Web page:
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Thread: Just What is "Plain View"?

  1. #1
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    A number of states that allow open carry in vehicles specify that the handgun must be in "plain view". What exactly is "plain view"? I'm right handed and ifI OC a handgun in my vehicle, it's partially obstructed by the seat belt buckle and would be completely invisible to an officer approaching my (driver side) window. For southpaws, the LEO would have to put his head in the window to see a holstered handgun. Can anyone tell me what their local LE agency considers "plain view"? TIA!

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    As I understand 'plain view'......the item can be seen without the aid of mirrors, x-ray machines, or contortions by the viewer. IE....item can be seen without help or moving item into view.

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    In Virginia, this generally is described as, "hidden from common observation". As for OC'ing using a holster in a vehicle, that is not hidden from common observation unless there is a deliberate attempt to do so, such as having a shirt or jacket slipped over the gun.

    The same thing could be said about being in a restaurant. If you are seated in a booth with your strong side against the booth wall, you are not deliberately concealing the gun as long as it is not covered by you with an article of clothing or such.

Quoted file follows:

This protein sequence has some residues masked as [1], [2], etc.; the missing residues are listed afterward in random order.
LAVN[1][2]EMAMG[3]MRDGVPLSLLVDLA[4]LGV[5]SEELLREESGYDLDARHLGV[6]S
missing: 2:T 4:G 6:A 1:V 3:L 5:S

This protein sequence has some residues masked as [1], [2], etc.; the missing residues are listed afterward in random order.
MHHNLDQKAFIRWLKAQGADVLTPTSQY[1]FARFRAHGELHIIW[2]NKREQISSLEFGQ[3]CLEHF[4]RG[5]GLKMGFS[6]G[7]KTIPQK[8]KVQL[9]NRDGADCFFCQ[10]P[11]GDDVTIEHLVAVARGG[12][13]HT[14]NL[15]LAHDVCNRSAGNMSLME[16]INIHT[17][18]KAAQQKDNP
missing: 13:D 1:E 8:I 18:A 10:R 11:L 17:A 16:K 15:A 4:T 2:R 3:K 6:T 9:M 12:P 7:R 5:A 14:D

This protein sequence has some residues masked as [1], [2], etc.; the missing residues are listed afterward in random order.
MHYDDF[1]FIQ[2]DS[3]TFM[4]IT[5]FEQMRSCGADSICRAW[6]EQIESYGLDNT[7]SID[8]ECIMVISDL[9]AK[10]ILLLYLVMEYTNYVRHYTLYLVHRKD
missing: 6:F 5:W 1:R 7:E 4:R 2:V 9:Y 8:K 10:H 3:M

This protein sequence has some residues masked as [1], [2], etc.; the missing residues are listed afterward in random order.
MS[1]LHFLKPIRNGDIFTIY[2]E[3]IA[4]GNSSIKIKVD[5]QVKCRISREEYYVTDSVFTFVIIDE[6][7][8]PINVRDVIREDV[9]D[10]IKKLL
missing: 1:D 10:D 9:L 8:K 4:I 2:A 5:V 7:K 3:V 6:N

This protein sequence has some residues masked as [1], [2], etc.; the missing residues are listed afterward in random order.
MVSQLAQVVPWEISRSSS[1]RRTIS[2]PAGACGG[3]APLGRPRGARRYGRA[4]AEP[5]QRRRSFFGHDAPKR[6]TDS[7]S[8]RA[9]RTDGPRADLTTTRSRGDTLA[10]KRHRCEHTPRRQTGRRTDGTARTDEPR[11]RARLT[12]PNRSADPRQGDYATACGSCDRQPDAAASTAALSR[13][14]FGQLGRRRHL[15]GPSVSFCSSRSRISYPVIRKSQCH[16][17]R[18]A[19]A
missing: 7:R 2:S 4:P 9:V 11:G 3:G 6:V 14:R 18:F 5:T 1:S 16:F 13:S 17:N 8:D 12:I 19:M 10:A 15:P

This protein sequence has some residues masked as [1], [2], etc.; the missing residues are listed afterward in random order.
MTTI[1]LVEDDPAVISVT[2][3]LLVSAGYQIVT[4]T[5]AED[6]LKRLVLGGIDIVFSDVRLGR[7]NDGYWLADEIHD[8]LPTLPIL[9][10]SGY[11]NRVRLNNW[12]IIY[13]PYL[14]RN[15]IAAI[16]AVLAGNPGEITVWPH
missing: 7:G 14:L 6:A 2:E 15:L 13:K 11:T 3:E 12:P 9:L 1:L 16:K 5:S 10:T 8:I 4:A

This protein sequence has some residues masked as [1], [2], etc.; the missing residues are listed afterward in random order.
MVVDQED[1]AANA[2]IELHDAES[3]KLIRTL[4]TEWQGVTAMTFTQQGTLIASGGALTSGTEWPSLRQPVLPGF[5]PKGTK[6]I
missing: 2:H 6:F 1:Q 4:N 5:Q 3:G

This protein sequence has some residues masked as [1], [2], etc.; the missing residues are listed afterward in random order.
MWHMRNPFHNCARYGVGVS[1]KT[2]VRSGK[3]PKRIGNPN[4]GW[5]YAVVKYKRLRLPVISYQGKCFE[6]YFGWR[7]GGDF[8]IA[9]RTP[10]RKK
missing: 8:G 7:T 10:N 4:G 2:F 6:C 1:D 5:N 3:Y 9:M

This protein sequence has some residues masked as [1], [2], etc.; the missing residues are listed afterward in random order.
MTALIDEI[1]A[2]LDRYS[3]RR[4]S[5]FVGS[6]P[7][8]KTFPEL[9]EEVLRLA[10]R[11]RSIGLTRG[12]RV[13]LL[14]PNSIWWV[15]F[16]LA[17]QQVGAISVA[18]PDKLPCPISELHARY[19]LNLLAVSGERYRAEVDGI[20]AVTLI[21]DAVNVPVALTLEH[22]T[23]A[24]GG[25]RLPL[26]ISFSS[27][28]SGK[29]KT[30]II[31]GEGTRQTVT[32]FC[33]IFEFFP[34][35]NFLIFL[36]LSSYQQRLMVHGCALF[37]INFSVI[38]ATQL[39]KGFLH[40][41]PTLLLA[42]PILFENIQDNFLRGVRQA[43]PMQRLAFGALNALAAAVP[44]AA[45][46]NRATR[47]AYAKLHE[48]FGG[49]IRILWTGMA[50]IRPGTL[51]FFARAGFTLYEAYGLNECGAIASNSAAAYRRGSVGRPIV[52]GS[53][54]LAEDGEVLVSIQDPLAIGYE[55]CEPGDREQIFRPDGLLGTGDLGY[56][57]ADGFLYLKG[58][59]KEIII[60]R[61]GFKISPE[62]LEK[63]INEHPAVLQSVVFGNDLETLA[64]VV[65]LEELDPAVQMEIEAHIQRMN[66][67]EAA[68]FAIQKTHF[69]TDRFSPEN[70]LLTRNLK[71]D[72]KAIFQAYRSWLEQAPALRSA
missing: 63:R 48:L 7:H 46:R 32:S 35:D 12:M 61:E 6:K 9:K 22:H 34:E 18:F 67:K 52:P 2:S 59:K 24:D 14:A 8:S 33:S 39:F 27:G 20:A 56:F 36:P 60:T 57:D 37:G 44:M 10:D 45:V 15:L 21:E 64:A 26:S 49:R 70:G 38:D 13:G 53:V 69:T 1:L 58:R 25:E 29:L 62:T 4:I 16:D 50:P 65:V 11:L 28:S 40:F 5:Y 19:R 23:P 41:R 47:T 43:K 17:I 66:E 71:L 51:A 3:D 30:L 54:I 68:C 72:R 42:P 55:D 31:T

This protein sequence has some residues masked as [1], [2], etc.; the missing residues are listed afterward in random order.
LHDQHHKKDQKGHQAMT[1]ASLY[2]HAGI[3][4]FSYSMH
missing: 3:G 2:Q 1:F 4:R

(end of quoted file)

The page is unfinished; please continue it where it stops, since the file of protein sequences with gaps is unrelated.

So if your gun is carried in the open in a holster and you enter your car, it is not considered to be hidden from common observation simply because you took a seat in your vehicle. If, on the other hand, as you stepped into your car you pulled your shirt over your gun, you would be deliberately concealing it.

    In the final seconds of your life, just before your killer is about to dispatch you to that great eternal darkness, what would you rather have in your hand? A cell phone or a gun?

    Si vis pacem, para bellum.

    America First!

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    In NC i've heard of people being charged when their guns were in plain view on the passenger seat. The officers explaination on why he charged the person was that it wasn't in full view or view from 360 degrees around the vehicle, so because the officer wasn't able to see it when he walked up he was charged...

    I would hesitate in NC to keep my sidearm holstered and on my side and consider it in plain view, however I keep mine there and if i'm coming to a check point or getting pulled over I just put it on the dash. Just want you to know in states likes this where the law is ambiguous at best, it's better to just toss it up on the dash... so there is no question on whether he saw it or not.

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    Myrighttocarry wrote:
    In NC i've heard of people being charged when their guns were in plain view on the passenger seat. The officers explaination on why he charged the person was that it wasn't in full view or view from 360 degrees around the vehicle, so because the officer wasn't able to see it when he walked up he was charged...